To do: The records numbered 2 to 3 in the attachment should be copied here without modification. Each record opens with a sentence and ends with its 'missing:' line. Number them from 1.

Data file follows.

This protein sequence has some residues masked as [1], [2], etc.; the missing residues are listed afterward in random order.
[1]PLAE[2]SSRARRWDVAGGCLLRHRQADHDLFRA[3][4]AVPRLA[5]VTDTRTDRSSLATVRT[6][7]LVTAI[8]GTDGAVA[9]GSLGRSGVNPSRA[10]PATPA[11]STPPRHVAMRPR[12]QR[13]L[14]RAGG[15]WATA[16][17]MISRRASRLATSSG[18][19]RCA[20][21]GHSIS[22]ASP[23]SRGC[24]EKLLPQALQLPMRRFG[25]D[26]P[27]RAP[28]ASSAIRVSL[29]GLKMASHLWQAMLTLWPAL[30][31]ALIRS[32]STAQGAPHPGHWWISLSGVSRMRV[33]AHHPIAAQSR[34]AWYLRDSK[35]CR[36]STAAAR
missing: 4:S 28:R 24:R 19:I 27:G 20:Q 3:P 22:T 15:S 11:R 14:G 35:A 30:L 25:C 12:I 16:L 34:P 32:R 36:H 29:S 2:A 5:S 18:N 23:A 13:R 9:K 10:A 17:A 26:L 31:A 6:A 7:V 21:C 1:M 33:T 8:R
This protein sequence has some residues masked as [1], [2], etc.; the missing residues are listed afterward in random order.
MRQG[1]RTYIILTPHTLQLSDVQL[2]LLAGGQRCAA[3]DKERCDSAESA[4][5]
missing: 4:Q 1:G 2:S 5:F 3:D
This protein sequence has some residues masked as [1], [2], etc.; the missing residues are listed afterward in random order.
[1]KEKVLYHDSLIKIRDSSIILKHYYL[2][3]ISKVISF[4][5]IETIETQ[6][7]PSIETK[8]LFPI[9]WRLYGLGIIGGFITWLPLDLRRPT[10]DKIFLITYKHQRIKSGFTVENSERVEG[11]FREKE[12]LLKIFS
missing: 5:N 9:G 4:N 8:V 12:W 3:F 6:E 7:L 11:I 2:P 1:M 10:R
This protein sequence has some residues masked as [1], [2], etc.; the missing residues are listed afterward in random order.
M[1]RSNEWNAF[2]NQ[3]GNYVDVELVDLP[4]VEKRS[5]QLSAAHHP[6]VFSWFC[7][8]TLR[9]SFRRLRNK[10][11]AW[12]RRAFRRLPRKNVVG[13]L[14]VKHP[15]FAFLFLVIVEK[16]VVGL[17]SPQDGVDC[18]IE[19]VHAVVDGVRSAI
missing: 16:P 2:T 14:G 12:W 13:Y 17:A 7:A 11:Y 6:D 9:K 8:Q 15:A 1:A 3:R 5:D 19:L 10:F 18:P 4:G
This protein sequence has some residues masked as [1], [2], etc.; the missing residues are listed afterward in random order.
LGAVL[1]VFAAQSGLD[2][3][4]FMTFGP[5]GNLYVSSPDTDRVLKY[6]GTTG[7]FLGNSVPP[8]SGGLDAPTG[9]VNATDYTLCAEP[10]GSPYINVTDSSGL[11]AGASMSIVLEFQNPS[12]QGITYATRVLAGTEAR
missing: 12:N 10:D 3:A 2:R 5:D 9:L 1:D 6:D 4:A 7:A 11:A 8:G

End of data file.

This protein sequence has some residues masked as [1], [2], etc.; the missing residues are listed afterward in random order.
MRQG[1]RTYIILTPHTLQLSDVQL[2]LLAGGQRCAA[3]DKERCDSAESA[4][5]
missing: 4:Q 1:G 2:S 5:F 3:D
This protein sequence has some residues masked as [1], [2], etc.; the missing residues are listed afterward in random order.
[1]KEKVLYHDSLIKIRDSSIILKHYYL[2][3]ISKVISF[4][5]IETIETQ[6][7]PSIETK[8]LFPI[9]WRLYGLGIIGGFITWLPLDLRRPT[10]DKIFLITYKHQRIKSGFTVENSERVEG[11]FREKE[12]LLKIFS
missing: 5:N 9:G 4:N 8:V 12:W 3:F 6:E 7:L 11:I 2:P 1:M 10:R